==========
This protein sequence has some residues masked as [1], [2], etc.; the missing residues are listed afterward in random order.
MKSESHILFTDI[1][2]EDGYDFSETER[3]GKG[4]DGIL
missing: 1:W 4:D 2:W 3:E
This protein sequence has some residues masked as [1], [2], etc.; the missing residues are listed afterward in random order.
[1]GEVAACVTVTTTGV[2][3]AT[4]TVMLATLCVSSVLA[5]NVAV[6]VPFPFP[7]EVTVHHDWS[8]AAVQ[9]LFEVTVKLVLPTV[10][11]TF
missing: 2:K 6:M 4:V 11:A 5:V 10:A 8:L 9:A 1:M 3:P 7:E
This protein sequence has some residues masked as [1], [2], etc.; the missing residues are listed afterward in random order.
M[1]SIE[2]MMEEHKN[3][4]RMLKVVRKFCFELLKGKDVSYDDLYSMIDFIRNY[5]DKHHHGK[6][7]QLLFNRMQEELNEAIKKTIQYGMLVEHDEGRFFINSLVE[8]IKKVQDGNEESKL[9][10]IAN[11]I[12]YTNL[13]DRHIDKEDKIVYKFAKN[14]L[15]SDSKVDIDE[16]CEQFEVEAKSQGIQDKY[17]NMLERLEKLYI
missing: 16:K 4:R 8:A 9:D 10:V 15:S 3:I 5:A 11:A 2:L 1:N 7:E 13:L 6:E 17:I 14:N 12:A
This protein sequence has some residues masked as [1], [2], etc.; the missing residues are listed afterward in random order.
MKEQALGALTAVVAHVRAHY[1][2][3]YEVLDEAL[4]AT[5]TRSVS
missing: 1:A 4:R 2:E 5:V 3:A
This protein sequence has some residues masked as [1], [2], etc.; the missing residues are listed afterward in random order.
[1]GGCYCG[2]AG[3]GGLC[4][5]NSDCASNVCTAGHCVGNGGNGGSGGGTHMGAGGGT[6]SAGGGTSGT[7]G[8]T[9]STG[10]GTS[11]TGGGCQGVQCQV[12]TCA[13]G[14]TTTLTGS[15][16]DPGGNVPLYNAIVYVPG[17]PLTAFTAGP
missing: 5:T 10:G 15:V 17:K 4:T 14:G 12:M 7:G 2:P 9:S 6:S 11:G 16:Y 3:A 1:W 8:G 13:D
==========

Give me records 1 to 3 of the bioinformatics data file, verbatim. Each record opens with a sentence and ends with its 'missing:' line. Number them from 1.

This protein sequence has some residues masked as [1], [2], etc.; the missing residues are listed afterward in random order.
MKSESHILFTDI[1][2]EDGYDFSETER[3]GKG[4]DGIL
missing: 1:W 4:D 2:W 3:E
This protein sequence has some residues masked as [1], [2], etc.; the missing residues are listed afterward in random order.
[1]GEVAACVTVTTTGV[2][3]AT[4]TVMLATLCVSSVLA[5]NVAV[6]VPFPFP[7]EVTVHHDWS[8]AAVQ[9]LFEVTVKLVLPTV[10][11]TF
missing: 2:K 6:M 4:V 11:A 5:V 10:A 8:L 9:A 1:M 3:P 7:E
This protein sequence has some residues masked as [1], [2], etc.; the missing residues are listed afterward in random order.
M[1]SIE[2]MMEEHKN[3][4]RMLKVVRKFCFELLKGKDVSYDDLYSMIDFIRNY[5]DKHHHGK[6][7]QLLFNRMQEELNEAIKKTIQYGMLVEHDEGRFFINSLVE[8]IKKVQDGNEESKL[9][10]IAN[11]I[12]YTNL[13]DRHIDKEDKIVYKFAKN[14]L[15]SDSKVDIDE[16]CEQFEVEAKSQGIQDKY[17]NMLERLEKLYI
missing: 16:K 4:R 8:A 9:D 10:V 15:S 3:I 5:A 11:A 2:L 1:N 7:E 13:L 6:E 17:I 14:N 12:A